Subjects were classified as being in need of weight management if their WC exceeded the threshold value. The sensitivity and specificity figures reported by Lean, Han and Morrison [19] were used to account for false positive and false negative cases: female subjects with a WC above the threshold were weighted with an adjustment factor (sensitivity) of 0.965 (true positive) and 1-0.965 (false positive), while male subjects were weighted with 0.968 and 1-0.968, respectively. Subjects below the critical WC threshold were weighted accordingly using the above specificity figures (female: 0.983, male: 0.982). Following Lean and colleagues, the prevalence rates for subjects in need of weight management, after adjusting for misclassification, reflected the combined prevalence of concordant cases identified by BMI and WC above the thresholds, as well as discordant cases having a BMI below the threshold, but a waist:hip ratio ≥ 0.95 (men) or ≥ 0.80 (women) (Figure 1). Most subjects with a high WC and a BMI below the cut-off also have a high waist:hip ratio, thus justifying weight management, while subjects with a BMI above and a WC below the thresholds have low waist:hip ratios [19].

Statistical analyses

Statistical analyses were based on frequency tables; differences between categories were assessed using the design-based F-test, which is an F approximation to the second-order Rao-Scott Chi-squared statistics [2325]. Statistical analyses also included a calculation of crude prevalence rates for overweight and obesity and increased WC by age group and gender. The resulting BMI values were compared with BMI data based on the SHS to assess the plausibility of the NBPW data. Two sample Student's t-tests with variance corrected for the design effect were used to assess BMI differences between the two surveys. To incorporate information on the appropriate weights and sampling units for correct variance estimation, all statistical analyses of the NBPW data were carried out using Stata's command for complex surveys ("svy prefix"). Statistical significance was established at p < 0.05.

Results

Self-reported and measured BMI

The population-corrected average BMI values based on height and weight measured by trained observers in the pharmacies were consistently higher than the BMI values based on self-reported weight and height over all age groups and both genders (Tables 3 and 4). The arithmetic mean of measured BMI was 24.0 kg/m2 for women and 25.8 kg/m2 for men, while the self-reported values were 23.6 kg/m2 and 25.3 kg/m2, respectively (p < 0.001 for both men and women). The trajectory of mean BMI displayed a similar pattern over all age categories using either data source. BMI in women tended to be higher in older age cohorts, and the mean BMI was lower than in the preceding group only in the oldest age category (≥ 80 years). The BMI pattern was similar in men; however, a fall in average BMI was already achieved in the 70-79-year-old group, and the fall was greater in the oldest age category.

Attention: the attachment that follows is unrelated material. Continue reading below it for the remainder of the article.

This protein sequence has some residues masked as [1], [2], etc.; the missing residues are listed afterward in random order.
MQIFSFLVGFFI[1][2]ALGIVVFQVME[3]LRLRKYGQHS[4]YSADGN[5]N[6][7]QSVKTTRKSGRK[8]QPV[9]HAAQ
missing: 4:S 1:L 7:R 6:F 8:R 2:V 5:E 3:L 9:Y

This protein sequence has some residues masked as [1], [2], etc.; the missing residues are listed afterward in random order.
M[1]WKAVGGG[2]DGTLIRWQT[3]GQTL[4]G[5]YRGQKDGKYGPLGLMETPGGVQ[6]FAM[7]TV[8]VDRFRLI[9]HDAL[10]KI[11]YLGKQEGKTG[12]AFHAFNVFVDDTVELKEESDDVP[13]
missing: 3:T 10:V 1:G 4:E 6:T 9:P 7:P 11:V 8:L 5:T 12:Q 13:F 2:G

Table 3
Average BMIs SHS 20071
 
age
n
N
BMI
95% CI
female
18-29
1,214
564,162
21.7*
21.5-21.9
 
30-39
1,762
572,102
23.1
22.8-23.3
 
40-49
1,820
630,493
23.3***
23.0-23.5
 
50-59
1,572
500,548
24.3
24.0-24.5
 
60-69
1,642
420,054
24.8*
24.5-25.0
 
70-79
1,225
297,687
25.3
25.0-25.6
 
> = 80
627
159,492
24.3*
23.9-24.7
male
18-29
1,079
576,393
23.5*
23.3-23.8
 
30-39
1,455
548,201
25.0***
24.7-25.2
 
40-49
1,687
627,945
25.7**
25.5-25.9
 
50-59
1,311
501,934
26.1**
25.8-26.4
 
60-69
1,277
405,718
26.4*
26.1-26.6
 
70-79
849
240,490
26.0
25.6-26.4
 
> = 80
359
98,160
25.4
25.0-25.8
total
 
17,879
6,143,378
24.4***
24.3-24.5
female
 
9,862
3,144,538
23.6***
23.4-23.7
male
 
8,017
2,998,840
25.3***
25.2-25.4
1n: number of subjects in the sample; N: estimated number of subjects in the Swiss population; BMI: body mass index kg/m2; CI: confidence intervals. All BMI figures are population corrected (weighted) and are based on arithmetic means within age and gender groups. SHS BMI was calculated using self-reported height and weight, asterisks denote significant group differences between average SHS BMIs and their corresponding NBPW BMIs (see Table 4).* p < 0.05; ** p < 0.01; *** p < 0.001. Source: Swiss Health Survey 2007, Federal Office of Public Health.
Table 4
Average BMIs NBPW 2009*
 
age
n
N
BMI
95% CI
female
18-29
194
551,065
22.2
21.7-22.6
 
30-39
146
547,343
23.2
22.6-23.8
 
40-49
312
610,493
24.3
23.8-24.9
 
50-59
420
493,190
24.4
23.9-24.8
 
60-69
508
406,797
25.0
24.6-25.4
 
70-79
394
301,560
25.4
24.9-25.9
 
> = 80
181
232,027
24.7
24.1-25.2
male
18-29
34
558,698
23.8
22.5-25.2
 
30-39
64
545,221
26.1
25.3-26.8
 
40-49
160
621,985
26.1
25.6-26.7
 
50-59
204
495,701
26.5
25.9-27.1
 
60-69
272
384,989
26.6
26.1-27.0
 
70-79
196
234,820
26.3
25.8-26.8
 
> = 80
85
119,580
25.5
24.8-26.2
total
 
3,170
6,103,469
24.9
24.6-25.1
female
 
2,155